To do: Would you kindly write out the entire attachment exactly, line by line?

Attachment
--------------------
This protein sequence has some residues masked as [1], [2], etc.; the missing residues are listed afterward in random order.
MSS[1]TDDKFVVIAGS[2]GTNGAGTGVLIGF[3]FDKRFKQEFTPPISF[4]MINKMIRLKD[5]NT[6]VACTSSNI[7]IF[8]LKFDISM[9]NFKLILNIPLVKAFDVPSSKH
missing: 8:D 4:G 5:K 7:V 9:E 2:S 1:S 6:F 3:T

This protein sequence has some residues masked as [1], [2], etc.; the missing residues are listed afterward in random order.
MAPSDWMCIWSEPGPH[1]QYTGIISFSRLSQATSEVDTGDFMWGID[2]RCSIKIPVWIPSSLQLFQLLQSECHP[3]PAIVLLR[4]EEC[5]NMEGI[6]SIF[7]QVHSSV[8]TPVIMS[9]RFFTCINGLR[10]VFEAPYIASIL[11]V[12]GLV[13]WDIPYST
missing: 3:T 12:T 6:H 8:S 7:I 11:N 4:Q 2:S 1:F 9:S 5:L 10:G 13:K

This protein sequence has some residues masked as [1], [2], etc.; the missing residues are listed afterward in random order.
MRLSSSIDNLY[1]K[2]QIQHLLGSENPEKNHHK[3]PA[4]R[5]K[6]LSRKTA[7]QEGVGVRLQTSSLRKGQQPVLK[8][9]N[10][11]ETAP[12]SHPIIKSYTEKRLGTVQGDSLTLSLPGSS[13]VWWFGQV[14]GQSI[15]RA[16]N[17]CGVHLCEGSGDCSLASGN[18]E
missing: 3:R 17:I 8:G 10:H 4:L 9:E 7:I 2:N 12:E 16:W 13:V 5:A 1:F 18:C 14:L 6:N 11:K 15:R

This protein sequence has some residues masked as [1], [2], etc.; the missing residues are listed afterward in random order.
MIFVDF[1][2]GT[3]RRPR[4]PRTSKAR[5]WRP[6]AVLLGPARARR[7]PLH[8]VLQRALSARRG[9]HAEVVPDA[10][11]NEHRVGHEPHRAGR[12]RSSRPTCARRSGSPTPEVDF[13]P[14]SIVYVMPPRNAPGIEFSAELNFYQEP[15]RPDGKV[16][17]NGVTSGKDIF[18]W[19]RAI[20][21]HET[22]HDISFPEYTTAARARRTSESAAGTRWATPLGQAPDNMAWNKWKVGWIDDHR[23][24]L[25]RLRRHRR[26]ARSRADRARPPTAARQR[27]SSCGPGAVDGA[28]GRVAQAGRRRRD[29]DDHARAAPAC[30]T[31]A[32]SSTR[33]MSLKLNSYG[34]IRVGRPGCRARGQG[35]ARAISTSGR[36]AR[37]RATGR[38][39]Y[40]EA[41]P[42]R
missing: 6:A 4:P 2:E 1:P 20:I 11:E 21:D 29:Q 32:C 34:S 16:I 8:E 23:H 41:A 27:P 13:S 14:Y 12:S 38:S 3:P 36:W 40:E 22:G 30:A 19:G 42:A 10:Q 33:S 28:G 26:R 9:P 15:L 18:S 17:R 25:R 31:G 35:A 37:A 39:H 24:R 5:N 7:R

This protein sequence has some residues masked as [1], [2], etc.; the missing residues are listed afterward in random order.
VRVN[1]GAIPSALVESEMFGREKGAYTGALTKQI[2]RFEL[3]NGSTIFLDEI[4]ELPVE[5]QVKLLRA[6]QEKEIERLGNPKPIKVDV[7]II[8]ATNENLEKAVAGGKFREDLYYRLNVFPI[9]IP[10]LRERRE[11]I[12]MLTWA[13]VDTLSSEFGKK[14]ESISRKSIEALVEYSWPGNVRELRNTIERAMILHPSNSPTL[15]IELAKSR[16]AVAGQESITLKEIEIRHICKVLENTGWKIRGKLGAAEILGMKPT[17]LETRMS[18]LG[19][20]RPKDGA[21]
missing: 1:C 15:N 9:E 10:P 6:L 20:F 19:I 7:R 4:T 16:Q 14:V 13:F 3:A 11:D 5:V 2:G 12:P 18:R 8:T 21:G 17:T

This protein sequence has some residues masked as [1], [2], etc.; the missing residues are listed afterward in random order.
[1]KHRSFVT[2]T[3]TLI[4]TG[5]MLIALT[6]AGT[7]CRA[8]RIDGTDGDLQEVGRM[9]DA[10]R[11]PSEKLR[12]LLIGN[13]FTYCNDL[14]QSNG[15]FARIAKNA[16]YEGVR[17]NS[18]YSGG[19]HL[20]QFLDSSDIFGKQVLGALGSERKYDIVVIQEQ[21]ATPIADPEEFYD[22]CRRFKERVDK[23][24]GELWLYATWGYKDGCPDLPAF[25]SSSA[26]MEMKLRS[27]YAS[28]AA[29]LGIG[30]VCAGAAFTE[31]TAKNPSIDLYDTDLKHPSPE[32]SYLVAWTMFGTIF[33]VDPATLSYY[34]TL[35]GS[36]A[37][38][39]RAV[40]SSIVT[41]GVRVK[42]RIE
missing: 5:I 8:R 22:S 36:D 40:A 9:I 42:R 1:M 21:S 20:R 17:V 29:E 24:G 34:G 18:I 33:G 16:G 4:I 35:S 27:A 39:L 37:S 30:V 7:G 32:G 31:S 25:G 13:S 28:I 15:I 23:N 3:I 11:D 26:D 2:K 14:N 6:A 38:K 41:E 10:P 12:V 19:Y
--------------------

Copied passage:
This protein sequence has some residues masked as [1], [2], etc.; the missing residues are listed afterward in random order.
MSS[1]TDDKFVVIAGS[2]GTNGAGTGVLIGF[3]FDKRFKQEFTPPISF[4]MINKMIRLKD[5]NT[6]VACTSSNI[7]IF[8]LKFDISM[9]NFKLILNIPLVKAFDVPSSKH
missing: 8:D 4:G 5:K 7:V 9:E 2:S 1:S 6:F 3:T

This protein sequence has some residues masked as [1], [2], etc.; the missing residues are listed afterward in random order.
MAPSDWMCIWSEPGPH[1]QYTGIISFSRLSQATSEVDTGDFMWGID[2]RCSIKIPVWIPSSLQLFQLLQSECHP[3]PAIVLLR[4]EEC[5]NMEGI[6]SIF[7]QVHSSV[8]TPVIMS[9]RFFTCINGLR[10]VFEAPYIASIL[11]V[12]GLV[13]WDIPYST
missing: 3:T 12:T 6:H 8:S 7:I 11:N 4:Q 2:S 1:F 9:S 5:L 10:G 13:K

This protein sequence has some residues masked as [1], [2], etc.; the missing residues are listed afterward in random order.
MRLSSSIDNLY[1]K[2]QIQHLLGSENPEKNHHK[3]PA[4]R[5]K[6]LSRKTA[7]QEGVGVRLQTSSLRKGQQPVLK[8][9]N[10][11]ETAP[12]SHPIIKSYTEKRLGTVQGDSLTLSLPGSS[13]VWWFGQV[14]GQSI[15]RA[16]N[17]CGVHLCEGSGDCSLASGN[18]E
missing: 3:R 17:I 8:G 10:H 4:L 9:E 7:I 2:N 12:E 16:W 13:V 5:A 1:F 18:C 14:L 6:N 11:K 15:R

This protein sequence has some residues masked as [1], [2], etc.; the missing residues are listed afterward in random order.
MIFVDF[1][2]GT[3]RRPR[4]PRTSKAR[5]WRP[6]AVLLGPARARR[7]PLH[8]VLQRALSARRG[9]HAEVVPDA[10][11]NEHRVGHEPHRAGR[12]RSSRPTCARRSGSPTPEVDF[13]P[14]SIVYVMPPRNAPGIEFSAELNFYQEP[15]RPDGKV[16][17]NGVTSGKDIF[18]W[19]RAI[20][21]HET[22]HDISFPEYTTAARARRTSESAAGTRWATPLGQAPDNMAWNKWKVGWIDDHR[23][24]L[25]RLRRHRR[26]ARSRADRARPPTAARQR[27]SSCGPGAVDGA[28]GRVAQAGRRRRD[29]DDHARAAPAC[30]T[31]A[32]SSTR[33]MSLKLNSYG[34]IRVGRPGCRARGQG[35]ARAISTSGR[36]AR[37]RATGR[38][39]Y[40]EA[41]P[42]R
missing: 6:A 4:P 2:E 1:P 20:I 11:E 21:D 29:Q 32:C 34:S 16:I 8:E 23:H 41:A 27:P 13:S 14:Y 12:S 38:S 3:P 36:W 40:E 22:G 30:A 19:G 42:A 10:Q 33:S 28:G 26:R 9:P 15:L 18:S 17:R 25:R 31:G 35:A 37:A 39:H 24:R 5:N 7:R

This protein sequence has some residues masked as [1], [2], etc.; the missing residues are listed afterward in random order.
VRVN[1]GAIPSALVESEMFGREKGAYTGALTKQI[2]RFEL[3]NGSTIFLDEI[4]ELPVE[5]QVKLLRA[6]QEKEIERLGNPKPIKVDV[7]II[8]ATNENLEKAVAGGKFREDLYYRLNVFPI[9]IP[10]LRERRE[11]I[12]MLTWA[13]VDTLSSEFGKK[14]ESISRKSIEALVEYSWPGNVRELRNTIERAMILHPSNSPTL[15]IELAKSR[16]AVAGQESITLKEIEIRHICKVLENTGWKIRGKLGAAEILGMKPT[17]LETRMS[18]LG[19][20]RPKDGA[21]
missing: 1:C 15:N 9:E 10:P 6:L 20:F 19:I 7:R 4:T 16:Q 14:V 13:F 3:A 11:D 5:V 2:G 12:P 18:R 8:T 21:G 17:T

This protein sequence has some residues masked as [1], [2], etc.; the missing residues are listed afterward in random order.
[1]KHRSFVT[2]T[3]TLI[4]TG[5]MLIALT[6]AGT[7]CRA[8]RIDGTDGDLQEVGRM[9]DA[10]R[11]PSEKLR[12]LLIGN[13]FTYCNDL[14]QSNG[15]FARIAKNA[16]YEGVR[17]NS[18]YSGG[19]HL[20]QFLDSSDIFGKQVLGALGSERKYDIVVIQEQ[21]ATPIADPEEFYD[22]CRRFKERVDK[23][24]GELWLYATWGYKDGCPDLPAF[25]SSSA[26]MEMKLRS[27]YAS[28]AA[29]LGIG[30]VCAGAAFTE[31]TAKNPSIDLYDTDLKHPSPE[32]SYLVAWTMFGTIF[33]VDPATLSYY[34]TL[35]GS[36]A[37][38][39]RAV[40]SSIVT[41]GVRVK[42]RIE
missing: 5:I 8:R 22:S 36:D 40:A 9:I 42:R 1:M 21:S 20:R 17:V 29:E 24:G 34:G 18:I 33:G 16:G 4:I 35:S 27:A 39:L 37:S 30:V 7:G 32:G 31:S 25:G 13:S 28:I 15:I 23:N 3:I 11:D 26:D 2:K 14:N 6:A 38:K 41:E 10:P 12:V 19:Y